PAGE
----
These placement exams ensure that you are ready for graduate seminars. The deficiencies we are identifying result for a number of reasons. Some schools focus on different areas in the subject, and there may be some gaps in your knowledge. For example, some theory departments emphasize analysis over part-writing. It may be an issue of fluency – while you “know” the material, it has been a few years and you take a moment to recall it; you will learn much more in seminars with an increase in your speed. The issue may come from learning different notation conventions in your undergraduate program. Whatever the reason, the point of these tests (and the review courses) is to ensure that you benefit the most from your time at Peabody.
The requirements differ based on which degree program you are in.
You are required to take the Music History, the Ear Training, and the Music Theory placement exams.
Exception: If you are a Musicology major, you are exempt from the Music History exam. The requirement is satisfied by the Audition Week exam (“Music History Entrance Exam”).
Exception: If you applied for a Theory GA:
If you passed the GADMA during Audition Week, you do not need to take the Music Theory exam.
If you passed the Ear-Training Exam during Audition Week, you do not need to take the Ear-Training exam.
You are not required to take either exam. If, however, you wish to take musicology classes, you must pass the Music History placement exam. If you wish to take music theory seminars, you must take the Music Theory exam.
If you have any questions regarding your specific situation, such as test results from Audition Week, please contact the test supervisor:
Music History – David Gutkin ([email protected])
Music Theory – Dr. Stephen Stone ([email protected])
Ear Training – Dr. Jenine Brown ([email protected])
Yes. If you plan to take the review class, you do not need to take the placement exam. You will be notified that you did not pass the exam, and you will then be able to register for the online review course.
If you wish to review for the tests, here are some recommended textbooks and practice advice.
The exams are hosted in Canvas, JHU’s learning management system. To access them, follow these steps:
Exams are offered at the end of May and in the middle of August. Within a single testing period, you may take the exam only once. The exams are graded by hand, so the faculty grade them once the test closes.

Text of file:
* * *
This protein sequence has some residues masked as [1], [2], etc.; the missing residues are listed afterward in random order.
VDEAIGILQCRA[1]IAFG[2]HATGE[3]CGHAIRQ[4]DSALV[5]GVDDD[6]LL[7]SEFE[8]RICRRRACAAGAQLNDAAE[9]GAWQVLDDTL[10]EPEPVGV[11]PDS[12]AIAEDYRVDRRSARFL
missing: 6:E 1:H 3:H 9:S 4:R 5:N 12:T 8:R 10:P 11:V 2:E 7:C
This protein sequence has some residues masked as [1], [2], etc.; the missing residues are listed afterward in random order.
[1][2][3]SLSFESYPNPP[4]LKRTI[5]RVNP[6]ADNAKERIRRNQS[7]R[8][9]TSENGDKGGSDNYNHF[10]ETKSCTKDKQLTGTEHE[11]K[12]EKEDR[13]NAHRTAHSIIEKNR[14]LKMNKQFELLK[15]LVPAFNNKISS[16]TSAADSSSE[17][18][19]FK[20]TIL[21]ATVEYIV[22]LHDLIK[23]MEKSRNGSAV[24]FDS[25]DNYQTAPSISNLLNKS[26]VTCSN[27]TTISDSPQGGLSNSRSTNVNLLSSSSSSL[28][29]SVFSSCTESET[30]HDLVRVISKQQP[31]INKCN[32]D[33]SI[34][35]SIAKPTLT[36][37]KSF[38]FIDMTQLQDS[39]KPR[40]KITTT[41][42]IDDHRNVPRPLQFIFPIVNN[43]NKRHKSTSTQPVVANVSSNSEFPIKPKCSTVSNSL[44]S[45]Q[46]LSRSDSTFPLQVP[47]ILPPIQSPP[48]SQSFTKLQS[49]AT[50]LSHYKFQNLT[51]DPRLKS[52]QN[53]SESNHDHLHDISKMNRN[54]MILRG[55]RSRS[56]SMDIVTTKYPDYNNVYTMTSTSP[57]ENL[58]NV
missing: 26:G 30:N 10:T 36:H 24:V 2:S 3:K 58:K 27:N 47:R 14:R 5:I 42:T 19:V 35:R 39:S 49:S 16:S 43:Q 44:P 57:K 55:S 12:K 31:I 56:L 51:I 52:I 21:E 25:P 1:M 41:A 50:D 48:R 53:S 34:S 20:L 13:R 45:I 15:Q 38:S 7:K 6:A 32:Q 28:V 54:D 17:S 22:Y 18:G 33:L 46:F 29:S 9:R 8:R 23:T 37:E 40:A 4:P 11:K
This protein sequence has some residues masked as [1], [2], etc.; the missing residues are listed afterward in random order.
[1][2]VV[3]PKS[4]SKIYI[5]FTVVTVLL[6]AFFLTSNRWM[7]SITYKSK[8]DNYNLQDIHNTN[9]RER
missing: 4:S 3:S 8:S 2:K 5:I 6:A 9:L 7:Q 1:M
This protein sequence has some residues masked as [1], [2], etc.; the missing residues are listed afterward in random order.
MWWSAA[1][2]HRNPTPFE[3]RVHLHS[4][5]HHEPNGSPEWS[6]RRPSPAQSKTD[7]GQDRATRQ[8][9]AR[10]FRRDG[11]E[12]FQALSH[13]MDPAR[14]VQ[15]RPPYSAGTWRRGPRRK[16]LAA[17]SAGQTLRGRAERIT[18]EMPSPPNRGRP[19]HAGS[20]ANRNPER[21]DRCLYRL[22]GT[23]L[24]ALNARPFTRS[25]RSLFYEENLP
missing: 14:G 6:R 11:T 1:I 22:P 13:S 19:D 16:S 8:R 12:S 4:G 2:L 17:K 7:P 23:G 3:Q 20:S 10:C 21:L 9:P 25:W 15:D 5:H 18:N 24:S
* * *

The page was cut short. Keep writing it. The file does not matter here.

You are welcome to retake the tests in later testing periods. For example, if you take an exam in May and do not pass, you may study on your own over the summer and retake the test during the August testing session. If you do not pass after the August testing, you will automatically be enrolled in the appropriate class. If you fail a review class, you may re-attempt its test during one of the testing periods the following year to satisfy the requirement.
Note that if you fail a review class, there are two important details to these retakes.
Official notification of your results will come in an email from Academic Affairs. It will arrive approximately a week and a half after the exam testing period ends.
Building a Brand & Portfolio is a foundational course that is part of the Breakthrough Curriculum. This course examines diverse career paths in the arts, along with the skills and materials that prepare students for various roles in the arts industry. Students construct a digital portfolio which is then refined throughout the course, and study topics include fundamental career skills, professional materials, personal finance, networking, promotional activities, and more. This course is required for all master’s degree students.
If you have already developed fundamental career skills and a robust digital portfolio, you may be able to test out of this course. For the test, you will submit your professional materials for review and participate in a brief interview to discuss your experience with professional skills. If interested, you can see more details here (access with your JHU credentials) and sign up through this form by July 28. The test will be open between July 31st and August 6th. Please contact [email protected] with any questions.
Foundations of Music Research introduces research from the roles of consuming and creating information. Students analyze and produce a variety of research outputs relevant for music researchers and performing professionals. Students engage with secondary and archival research materials, discuss how to publish and disseminate their own research, and explore how information is organized to optimize the use of academic library resources now and post-graduation.
If you have taken a graduate research skills course or have the equivalent experience, you may take the exam. To successfully test out, you must pass the exam with a 90% score and provide a sample of a 10-page English language research paper for evaluation as part of the exam.
A diagnostic exam including multiple choice, short essay questions, and a short research assignment will be available from July 31st to August 6th. Please contact [email protected] with any questions.